Items in AFP with MESH term: Autistic Disorder
Autism: A Medical Primer - Article
ABSTRACT: Autistic disorder, a pervasive developmental disorder resulting in social, language, or sensorimotor deficits, occurs in approximately seven of 10,000 persons. Early detection and intervention significantly improve outcome, with about one third of autistic persons achieving some degree of independent living. Indications for developmental evaluation include no babbling, pointing, or use of other gestures by 12 months of age, no single words by 16 months of age, no two-word spontaneous phrases by 24 months of age, and loss of previously learned language or social skills at any age. The differential diagnosis includes other psychiatric and pervasive developmental disorders, deafness, and profound hearing loss. Autism is frequently associated with fragile X syndrome and tuberous sclerosis, and may be caused by lead poisoning and metabolic disorders. Common comorbidities include mental retardation, seizure disorder, and psychiatric disorders such as depression and anxiety. Behavior modification programs are helpful and are usually administered by multidisciplinary teams, targeted medication is used to address behavior concerns. Many different treatment approaches can be used, some of which are unproven and have little scientific support. Parents may be encouraged to investigate national resources and local support networks.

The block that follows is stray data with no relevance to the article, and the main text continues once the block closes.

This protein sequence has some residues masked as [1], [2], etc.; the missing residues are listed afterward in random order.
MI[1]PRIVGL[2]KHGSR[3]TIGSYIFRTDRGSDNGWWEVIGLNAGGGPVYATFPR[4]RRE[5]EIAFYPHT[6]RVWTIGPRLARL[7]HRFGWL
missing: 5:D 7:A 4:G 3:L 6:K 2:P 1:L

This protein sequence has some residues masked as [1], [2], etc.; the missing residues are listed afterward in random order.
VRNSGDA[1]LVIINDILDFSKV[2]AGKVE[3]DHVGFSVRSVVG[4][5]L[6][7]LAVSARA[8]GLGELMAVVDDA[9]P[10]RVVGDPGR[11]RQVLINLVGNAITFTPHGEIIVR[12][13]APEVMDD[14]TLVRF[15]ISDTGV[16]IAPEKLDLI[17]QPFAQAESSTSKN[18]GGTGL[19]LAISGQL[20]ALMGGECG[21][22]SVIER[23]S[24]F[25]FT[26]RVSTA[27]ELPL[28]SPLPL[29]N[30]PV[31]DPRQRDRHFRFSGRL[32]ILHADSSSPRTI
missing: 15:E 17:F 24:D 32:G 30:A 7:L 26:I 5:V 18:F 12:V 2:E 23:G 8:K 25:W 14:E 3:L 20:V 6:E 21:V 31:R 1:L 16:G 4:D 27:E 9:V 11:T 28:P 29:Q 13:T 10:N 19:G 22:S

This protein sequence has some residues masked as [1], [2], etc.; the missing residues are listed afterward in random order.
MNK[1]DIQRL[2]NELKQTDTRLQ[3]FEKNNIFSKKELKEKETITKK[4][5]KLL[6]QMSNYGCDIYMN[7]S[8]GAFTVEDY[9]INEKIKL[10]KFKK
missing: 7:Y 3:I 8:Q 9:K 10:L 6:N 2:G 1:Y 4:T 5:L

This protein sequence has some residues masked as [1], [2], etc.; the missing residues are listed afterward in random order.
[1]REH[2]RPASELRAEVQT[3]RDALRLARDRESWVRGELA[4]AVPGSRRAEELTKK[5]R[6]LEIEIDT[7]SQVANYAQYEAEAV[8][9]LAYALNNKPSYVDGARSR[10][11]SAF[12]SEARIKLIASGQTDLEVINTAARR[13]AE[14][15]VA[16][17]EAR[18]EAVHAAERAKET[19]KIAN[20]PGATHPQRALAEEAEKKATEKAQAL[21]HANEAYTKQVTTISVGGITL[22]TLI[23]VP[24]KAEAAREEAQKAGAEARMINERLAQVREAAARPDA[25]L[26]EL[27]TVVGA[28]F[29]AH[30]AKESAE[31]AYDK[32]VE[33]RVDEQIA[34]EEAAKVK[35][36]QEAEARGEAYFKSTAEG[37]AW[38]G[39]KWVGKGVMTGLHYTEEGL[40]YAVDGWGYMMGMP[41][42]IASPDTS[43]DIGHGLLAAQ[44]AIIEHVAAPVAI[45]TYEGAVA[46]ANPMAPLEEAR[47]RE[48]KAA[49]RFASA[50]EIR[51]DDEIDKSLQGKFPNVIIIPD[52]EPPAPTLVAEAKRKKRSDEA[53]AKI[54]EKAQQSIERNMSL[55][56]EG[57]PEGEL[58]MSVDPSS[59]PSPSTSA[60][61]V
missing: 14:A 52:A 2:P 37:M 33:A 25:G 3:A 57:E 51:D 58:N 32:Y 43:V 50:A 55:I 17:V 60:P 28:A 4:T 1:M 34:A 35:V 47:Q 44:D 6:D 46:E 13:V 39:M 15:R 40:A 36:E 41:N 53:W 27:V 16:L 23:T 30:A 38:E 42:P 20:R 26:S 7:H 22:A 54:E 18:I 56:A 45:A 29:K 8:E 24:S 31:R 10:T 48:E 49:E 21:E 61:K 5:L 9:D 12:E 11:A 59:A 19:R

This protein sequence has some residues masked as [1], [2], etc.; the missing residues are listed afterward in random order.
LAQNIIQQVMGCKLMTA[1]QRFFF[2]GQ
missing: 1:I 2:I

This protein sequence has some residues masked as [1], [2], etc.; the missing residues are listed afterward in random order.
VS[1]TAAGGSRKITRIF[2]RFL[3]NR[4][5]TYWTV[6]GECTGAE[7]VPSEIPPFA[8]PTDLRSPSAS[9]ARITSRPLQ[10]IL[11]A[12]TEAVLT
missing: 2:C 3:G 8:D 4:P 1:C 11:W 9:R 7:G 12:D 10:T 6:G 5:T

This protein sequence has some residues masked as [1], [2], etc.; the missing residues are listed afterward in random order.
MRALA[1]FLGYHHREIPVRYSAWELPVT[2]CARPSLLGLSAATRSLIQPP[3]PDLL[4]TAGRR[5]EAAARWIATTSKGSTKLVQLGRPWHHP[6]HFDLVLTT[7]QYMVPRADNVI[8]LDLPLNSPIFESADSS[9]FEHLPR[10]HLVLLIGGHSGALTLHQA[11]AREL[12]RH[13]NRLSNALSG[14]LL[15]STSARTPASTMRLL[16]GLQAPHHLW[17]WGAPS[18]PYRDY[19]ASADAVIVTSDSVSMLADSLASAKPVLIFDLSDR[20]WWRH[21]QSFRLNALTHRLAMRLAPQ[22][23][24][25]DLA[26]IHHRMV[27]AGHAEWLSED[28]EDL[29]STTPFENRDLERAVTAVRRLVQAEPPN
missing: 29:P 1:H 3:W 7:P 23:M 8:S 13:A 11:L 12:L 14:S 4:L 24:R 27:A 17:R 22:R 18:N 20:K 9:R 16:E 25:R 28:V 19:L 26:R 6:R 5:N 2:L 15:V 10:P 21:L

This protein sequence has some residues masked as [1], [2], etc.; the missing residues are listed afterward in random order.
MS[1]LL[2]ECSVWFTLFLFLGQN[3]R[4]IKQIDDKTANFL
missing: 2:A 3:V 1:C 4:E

Autism - Editorials
Primary Care for Children with Autism - Article
ABSTRACT: The earliest sign of autism in children is the delayed attainment of social skill milestones, including joint attention, social orienting, and pretend play. Language impairment is a common, but less specific, sign of autism. Repetitive behaviors and restricted interests may not be noted until after social skill and communication impairments are exhibited. Physicians should perform developmental surveillance at all well-child visits, and the American Academy of Pediatrics recommends administering an autism-specific screening tool at the 18- and 24-month visits. A referral for comprehensive diagnostic evaluation is appropriate if concerns arise from surveillance, screening, or parental observations. The goals of long-term management are to maximize functional independence and community engagement, minimize maladaptive behaviors, and provide family and caregiver support. Physicians play an important role in coordinating care through an interdisciplinary team; referring families for specialized services; and treating children's associated conditions, including sleep disturbances, gastrointestinal problems, anxiety, and hyperactivity. Autism is a lifelong condition, but early recognition, diagnosis, and treatment can improve the prognosis, whereas associated medical conditions, psychiatric conditions, and intellectual disability can worsen the prognosis.